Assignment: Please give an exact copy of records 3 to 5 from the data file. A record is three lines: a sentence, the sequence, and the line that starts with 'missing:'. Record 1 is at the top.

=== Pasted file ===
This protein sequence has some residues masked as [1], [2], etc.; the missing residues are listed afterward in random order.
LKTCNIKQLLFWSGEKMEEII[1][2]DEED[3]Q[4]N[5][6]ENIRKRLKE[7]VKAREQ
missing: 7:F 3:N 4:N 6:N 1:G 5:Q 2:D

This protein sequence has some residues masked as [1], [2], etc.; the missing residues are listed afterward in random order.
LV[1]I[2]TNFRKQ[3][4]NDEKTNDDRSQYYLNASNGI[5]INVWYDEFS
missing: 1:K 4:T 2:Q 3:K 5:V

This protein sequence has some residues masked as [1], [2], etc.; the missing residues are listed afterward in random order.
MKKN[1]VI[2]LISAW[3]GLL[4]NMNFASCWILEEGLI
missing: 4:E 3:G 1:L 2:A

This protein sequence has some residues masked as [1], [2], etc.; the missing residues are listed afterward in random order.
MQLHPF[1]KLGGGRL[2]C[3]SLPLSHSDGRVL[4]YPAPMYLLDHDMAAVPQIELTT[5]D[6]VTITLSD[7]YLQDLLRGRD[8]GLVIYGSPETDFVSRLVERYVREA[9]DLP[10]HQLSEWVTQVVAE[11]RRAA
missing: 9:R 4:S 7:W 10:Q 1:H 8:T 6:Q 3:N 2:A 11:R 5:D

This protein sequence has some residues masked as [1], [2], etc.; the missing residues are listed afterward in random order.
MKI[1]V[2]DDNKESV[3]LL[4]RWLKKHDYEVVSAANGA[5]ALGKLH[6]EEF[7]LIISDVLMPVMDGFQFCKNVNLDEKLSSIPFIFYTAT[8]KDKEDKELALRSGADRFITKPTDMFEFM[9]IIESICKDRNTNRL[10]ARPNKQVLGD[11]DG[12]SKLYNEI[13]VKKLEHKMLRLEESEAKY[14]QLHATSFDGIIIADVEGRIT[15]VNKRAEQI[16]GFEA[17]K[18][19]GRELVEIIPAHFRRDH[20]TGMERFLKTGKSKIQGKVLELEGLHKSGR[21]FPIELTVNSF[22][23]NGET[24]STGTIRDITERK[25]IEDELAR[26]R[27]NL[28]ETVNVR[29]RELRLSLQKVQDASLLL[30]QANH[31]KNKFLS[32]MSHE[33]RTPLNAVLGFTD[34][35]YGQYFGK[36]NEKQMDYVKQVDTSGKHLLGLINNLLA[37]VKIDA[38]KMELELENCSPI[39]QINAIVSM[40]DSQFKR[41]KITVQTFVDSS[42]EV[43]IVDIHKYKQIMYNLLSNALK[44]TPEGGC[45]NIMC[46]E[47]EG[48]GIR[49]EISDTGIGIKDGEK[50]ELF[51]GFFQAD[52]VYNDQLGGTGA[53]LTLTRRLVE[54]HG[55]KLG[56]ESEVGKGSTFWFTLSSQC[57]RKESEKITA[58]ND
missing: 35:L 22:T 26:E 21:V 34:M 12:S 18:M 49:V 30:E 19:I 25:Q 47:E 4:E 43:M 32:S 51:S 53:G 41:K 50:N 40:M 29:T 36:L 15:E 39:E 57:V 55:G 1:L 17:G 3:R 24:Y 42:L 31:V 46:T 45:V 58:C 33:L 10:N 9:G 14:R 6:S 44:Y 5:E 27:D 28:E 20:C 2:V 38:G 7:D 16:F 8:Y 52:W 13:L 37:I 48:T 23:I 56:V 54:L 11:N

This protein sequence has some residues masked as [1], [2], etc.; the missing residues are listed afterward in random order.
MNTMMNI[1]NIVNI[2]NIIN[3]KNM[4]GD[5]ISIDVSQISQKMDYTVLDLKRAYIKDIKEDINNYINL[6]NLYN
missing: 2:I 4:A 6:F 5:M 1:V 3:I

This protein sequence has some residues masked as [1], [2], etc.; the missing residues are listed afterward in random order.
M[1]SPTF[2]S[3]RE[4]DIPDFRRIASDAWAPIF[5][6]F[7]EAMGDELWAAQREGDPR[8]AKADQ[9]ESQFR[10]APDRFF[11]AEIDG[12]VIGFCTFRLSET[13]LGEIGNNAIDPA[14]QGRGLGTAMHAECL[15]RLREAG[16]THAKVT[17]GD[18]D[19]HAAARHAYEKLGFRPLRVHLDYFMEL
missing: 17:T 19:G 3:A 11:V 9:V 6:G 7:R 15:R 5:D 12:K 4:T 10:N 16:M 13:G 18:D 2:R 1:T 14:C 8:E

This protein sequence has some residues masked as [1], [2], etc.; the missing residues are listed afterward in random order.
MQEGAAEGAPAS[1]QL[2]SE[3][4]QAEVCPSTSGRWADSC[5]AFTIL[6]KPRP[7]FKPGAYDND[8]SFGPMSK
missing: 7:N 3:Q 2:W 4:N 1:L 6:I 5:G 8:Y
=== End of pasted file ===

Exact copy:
This protein sequence has some residues masked as [1], [2], etc.; the missing residues are listed afterward in random order.
MKKN[1]VI[2]LISAW[3]GLL[4]NMNFASCWILEEGLI
missing: 4:E 3:G 1:L 2:A

This protein sequence has some residues masked as [1], [2], etc.; the missing residues are listed afterward in random order.
MQLHPF[1]KLGGGRL[2]C[3]SLPLSHSDGRVL[4]YPAPMYLLDHDMAAVPQIELTT[5]D[6]VTITLSD[7]YLQDLLRGRD[8]GLVIYGSPETDFVSRLVERYVREA[9]DLP[10]HQLSEWVTQVVAE[11]RRAA
missing: 9:R 4:S 7:W 10:Q 1:H 8:T 6:Q 3:N 2:A 11:R 5:D

This protein sequence has some residues masked as [1], [2], etc.; the missing residues are listed afterward in random order.
MKI[1]V[2]DDNKESV[3]LL[4]RWLKKHDYEVVSAANGA[5]ALGKLH[6]EEF[7]LIISDVLMPVMDGFQFCKNVNLDEKLSSIPFIFYTAT[8]KDKEDKELALRSGADRFITKPTDMFEFM[9]IIESICKDRNTNRL[10]ARPNKQVLGD[11]DG[12]SKLYNEI[13]VKKLEHKMLRLEESEAKY[14]QLHATSFDGIIIADVEGRIT[15]VNKRAEQI[16]GFEA[17]K[18][19]GRELVEIIPAHFRRDH[20]TGMERFLKTGKSKIQGKVLELEGLHKSGR[21]FPIELTVNSF[22][23]NGET[24]STGTIRDITERK[25]IEDELAR[26]R[27]NL[28]ETVNVR[29]RELRLSLQKVQDASLLL[30]QANH[31]KNKFLS[32]MSHE[33]RTPLNAVLGFTD[34][35]YGQYFGK[36]NEKQMDYVKQVDTSGKHLLGLINNLLA[37]VKIDA[38]KMELELENCSPI[39]QINAIVSM[40]DSQFKR[41]KITVQTFVDSS[42]EV[43]IVDIHKYKQIMYNLLSNALK[44]TPEGGC[45]NIMC[46]E[47]EG[48]GIR[49]EISDTGIGIKDGEK[50]ELF[51]GFFQAD[52]VYNDQLGGTGA[53]LTLTRRLVE[54]HG[55]KLG[56]ESEVGKGSTFWFTLSSQC[57]RKESEKITA[58]ND
missing: 35:L 22:T 26:E 21:V 34:M 12:S 18:M 49:V 30:E 19:I 25:Q 47:E 4:E 43:M 32:S 51:S 53:G 41:K 50:N 40:M 29:T 36:L 15:E 39:E 57:V 55:G 1:L 17:G 3:R 24:Y 42:L 31:V 46:T 45:V 58:C 33:L 10:N 9:G 14:R 6:S 44:Y 5:E 27:D 28:E 20:C 2:V 38:G 7:D 16:F 8:Y 52:W 13:L 37:I 48:T 23:I 56:V 54:L 11:N